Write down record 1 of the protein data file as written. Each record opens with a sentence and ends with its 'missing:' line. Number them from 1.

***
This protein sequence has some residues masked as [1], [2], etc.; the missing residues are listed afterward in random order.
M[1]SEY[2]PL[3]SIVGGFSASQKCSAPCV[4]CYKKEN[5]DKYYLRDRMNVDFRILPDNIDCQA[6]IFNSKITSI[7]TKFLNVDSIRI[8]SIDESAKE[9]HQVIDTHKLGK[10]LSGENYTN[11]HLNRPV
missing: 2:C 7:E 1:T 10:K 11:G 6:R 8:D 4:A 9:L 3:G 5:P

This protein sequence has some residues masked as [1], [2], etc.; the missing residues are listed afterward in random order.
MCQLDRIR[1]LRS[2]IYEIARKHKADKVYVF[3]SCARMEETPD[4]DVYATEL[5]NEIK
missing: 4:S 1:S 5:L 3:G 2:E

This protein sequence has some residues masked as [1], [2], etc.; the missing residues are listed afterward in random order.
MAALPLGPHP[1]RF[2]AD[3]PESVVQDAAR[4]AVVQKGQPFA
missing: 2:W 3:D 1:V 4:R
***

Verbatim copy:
This protein sequence has some residues masked as [1], [2], etc.; the missing residues are listed afterward in random order.
M[1]SEY[2]PL[3]SIVGGFSASQKCSAPCV[4]CYKKEN[5]DKYYLRDRMNVDFRILPDNIDCQA[6]IFNSKITSI[7]TKFLNVDSIRI[8]SIDESAKE[9]HQVIDTHKLGK[10]LSGENYTN[11]HLNRPV
missing: 2:C 7:E 1:T 10:K 11:G 6:R 8:D 4:A 9:L 3:G 5:P